• Outdoors Outdoors

Independent testing reveals asbestos contamination in landscaping soil: 'Unsuitable for any sort of horticultural use'

This discovery shows big problems with how regulations are followed and enforced.

This discovery shows big problems with how regulations are followed and enforced.

Photo Credit: iStock

Imagine buying a bag of flour for baking, only to find out it contains shards of glass. That's similar to what's happening in New South Wales, where recycled soil sold at landscape stores has been found to contain asbestos, a harmful material, along with other contaminants.

What's happening?

A recent investigation by Guardian Australia tested recycled soil from several Sydney landscape supply shops and found dangerous materials — including asbestos fibers, pieces of glass, and metal screws. 

The study analyzed soil products from four landscape supply stores in Sydney. The investigation revealed alarming results, with one product found to contain asbestos fibers, posing a significant health hazard.

Additionally, The Guardian reported that another product was deemed "unsuitable for any sort of horticultural use," according to Jason Scarborough, a former senior waste compliance officer at the NSW Environment Protection Authority, who took the samples for testing.

This alarming discovery comes more than a decade after initial warnings about potential contamination in recycled soil products. In 2013 and again in 2019, investigations revealed that facilities producing recycled soil were not following regulations designed to prevent the spread of harmful materials like asbestos.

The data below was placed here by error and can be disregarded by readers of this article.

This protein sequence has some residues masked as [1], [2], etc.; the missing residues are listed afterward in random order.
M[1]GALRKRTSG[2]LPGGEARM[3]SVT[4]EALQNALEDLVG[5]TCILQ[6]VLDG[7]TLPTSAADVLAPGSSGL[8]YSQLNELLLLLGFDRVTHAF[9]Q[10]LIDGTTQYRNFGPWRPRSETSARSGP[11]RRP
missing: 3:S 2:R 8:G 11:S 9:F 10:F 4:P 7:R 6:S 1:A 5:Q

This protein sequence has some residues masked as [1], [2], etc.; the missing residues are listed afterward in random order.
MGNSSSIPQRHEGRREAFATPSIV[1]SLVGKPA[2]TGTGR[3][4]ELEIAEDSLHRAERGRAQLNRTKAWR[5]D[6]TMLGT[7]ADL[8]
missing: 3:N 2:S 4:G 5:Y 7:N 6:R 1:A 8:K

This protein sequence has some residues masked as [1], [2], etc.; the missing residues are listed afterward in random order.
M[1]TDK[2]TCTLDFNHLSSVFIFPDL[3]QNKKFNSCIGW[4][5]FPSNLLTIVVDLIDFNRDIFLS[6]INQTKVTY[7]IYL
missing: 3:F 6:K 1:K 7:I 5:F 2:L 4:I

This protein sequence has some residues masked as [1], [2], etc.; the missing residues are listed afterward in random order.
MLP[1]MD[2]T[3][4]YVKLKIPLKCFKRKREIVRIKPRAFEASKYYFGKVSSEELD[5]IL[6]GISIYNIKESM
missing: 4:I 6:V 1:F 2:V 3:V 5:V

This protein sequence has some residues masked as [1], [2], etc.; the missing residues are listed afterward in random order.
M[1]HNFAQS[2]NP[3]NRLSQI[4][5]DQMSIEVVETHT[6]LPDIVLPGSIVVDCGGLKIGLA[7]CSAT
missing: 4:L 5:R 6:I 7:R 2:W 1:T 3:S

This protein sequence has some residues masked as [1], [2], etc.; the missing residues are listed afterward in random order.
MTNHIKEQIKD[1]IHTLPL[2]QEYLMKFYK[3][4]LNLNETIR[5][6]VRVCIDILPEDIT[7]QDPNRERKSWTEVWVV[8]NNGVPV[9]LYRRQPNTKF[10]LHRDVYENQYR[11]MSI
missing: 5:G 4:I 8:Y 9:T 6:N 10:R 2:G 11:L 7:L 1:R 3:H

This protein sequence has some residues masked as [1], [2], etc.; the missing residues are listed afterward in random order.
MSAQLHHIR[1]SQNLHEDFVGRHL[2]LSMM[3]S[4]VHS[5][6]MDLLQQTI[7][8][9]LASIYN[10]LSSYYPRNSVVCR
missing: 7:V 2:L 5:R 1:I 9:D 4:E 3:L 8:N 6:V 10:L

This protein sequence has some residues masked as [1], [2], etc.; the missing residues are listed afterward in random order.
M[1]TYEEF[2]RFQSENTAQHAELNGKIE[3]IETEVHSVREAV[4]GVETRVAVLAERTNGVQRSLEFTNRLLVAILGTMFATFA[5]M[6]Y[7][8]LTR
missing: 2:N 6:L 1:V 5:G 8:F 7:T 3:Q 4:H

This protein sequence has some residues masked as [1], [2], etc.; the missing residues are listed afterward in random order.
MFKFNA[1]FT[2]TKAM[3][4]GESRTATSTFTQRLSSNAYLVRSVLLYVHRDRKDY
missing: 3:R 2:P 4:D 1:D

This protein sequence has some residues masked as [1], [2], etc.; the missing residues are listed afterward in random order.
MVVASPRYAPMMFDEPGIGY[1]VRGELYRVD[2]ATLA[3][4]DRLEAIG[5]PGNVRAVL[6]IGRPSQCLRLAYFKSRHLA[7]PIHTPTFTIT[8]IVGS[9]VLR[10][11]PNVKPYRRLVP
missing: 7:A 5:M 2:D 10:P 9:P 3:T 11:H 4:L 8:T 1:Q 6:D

Despite these early warnings, recent tests show that hazardous materials are still making their way into soil products, highlighting ongoing issues with regulatory oversight and enforcement.

Why is asbestos in soil concerning?

The presence of asbestos in soil products is worrying because it's dangerous to our health. 

When asbestos fibers are inhaled, they can lead to serious conditions such as lung cancer and mesothelioma. These contaminated soil products are used in parks, schools, and private gardens, putting many people at risk of exposure.

This discovery shows big problems with how regulations are followed and enforced, raising doubts about whether current waste-management practices are keeping us safe. If these practices don't improve, more contaminated products could end up on the market, posing health risks to unsuspecting people and causing long-term harm to the environment.

What's being done about asbestos in soil?

The New South Wales Environment Protection Authority is taking action in response to these findings and recognizes the need for stricter regulations. 

Following the investigation, the EPA said it planned to enforce new rules and has already issued notices to stop the distribution of contaminated materials. Additionally, the EPA is working with the waste industry to improve asbestos management in recycled products.

Individuals can also protect themselves by checking their soil for visible contaminants. For instance, one gardener discovered their new soil was full of unfinished compost and debris, which absorbed nutrients meant for plants. 

You can also avoid chemical herbicides and pesticides in your garden. Toxins in these products can prevent plants from growing properly and make produce unsafe to eat. 

By staying informed and vigilant, regulators and individuals can work together to ensure safer soil products for everyone. 

Join our free newsletter for cool news and cool tips that make it easy to help yourself while helping the planet.

Cool Divider